“Not only are companies making money, but they are growing their market share by being sustainable,” according to the World Economic Forum. Unilever has an impressive track record, its “16 ‘Sustainable Living’ brands are becoming increasingly important to the company, growing more than 50% faster than the rest of the business and accounting for 60% of growth in 2016,” according  to the same report.

The employee engagement, increased profit, and increased market share are impressive lures for any company looking to convert to more sustainable options.

For consumers, the benefits are numerous.  Often one-time expenditures mean less money spent over time, an example is disposable diapers versus cloth diapers.  While the upfront cost for several sets of disposable diapers is more than a box of disposable diapers, consumers spend the money a few times throughout the infant and toddler years.

Repairs often cost less than purchasing a new item.  Sometimes, they free and consumers learn new skills in the process by accessing local repair cafes.  Which means more money saved in the pocket of the consumers.

Market Trends

The University of Cambridge Institute for Sustainability Leadership published their report on trends which will affect the industry over the next several years.  The report lists eight key trends, “volatility is the new normal, sustainability to shape the face of business, extreme loss and damage from extreme weather, human versus machine, China and the global shift to the East, the end of an era for plastic, a watershed year for transparency, life after coal.”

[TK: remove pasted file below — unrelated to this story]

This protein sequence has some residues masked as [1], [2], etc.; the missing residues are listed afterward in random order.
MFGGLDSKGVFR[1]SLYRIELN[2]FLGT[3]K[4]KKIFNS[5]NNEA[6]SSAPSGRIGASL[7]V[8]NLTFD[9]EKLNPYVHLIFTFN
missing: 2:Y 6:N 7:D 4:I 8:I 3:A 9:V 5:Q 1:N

Our Ventures are Leading the Charge

At Impact Hub Vienna our ventures are at the forefront of the sustainability movement.

Iss Mich is a sustainable caterer offering you a wide variety of event options made with food which would otherwise be thrown out. Food which simply does not meet the narrow definition of consumable.  Which means it has to meet a specific standard, like carrots have to be perfectly straight.  However, Iss Mich takes this produce and makes delicious food for your events.

Erdbeerwoche’s mission is twofold; provide girls and women with education about their periods and to provide consumers with sustainable options for their periods.  Products made from organic cotton or reusable goods can be purchased.  Their products are good for the environment and consumers’ pocket books.

Other Resources

Looking for sustainable products and services in Vienna, we can help.  We have articles on how to havewaste free holidaysthanks to LUNZERS Maß-Greißlerei. Need help finding sustainable options in your district?  We have a guide for thatWe have an article on how to eat sustainably.  We have written about Fairphone in the pastAnd we have helped people find ways to sustainably travel.

Stay connected to our blog, we post features on sustainable businesses and products on a regular basis. Ventures from within our community and the world at large are operating with sustainable process, practices, and policies across all industries and we are committed to keeping you up to date.

Jennifer Cornick

Jennifer Cornick

Freelance journalist and blogger for various publications in Vienna. When I am not writing, I can generally be found with a book (or anything with words on it - even cereal boxes). Photo Credit: Aneta Pawlik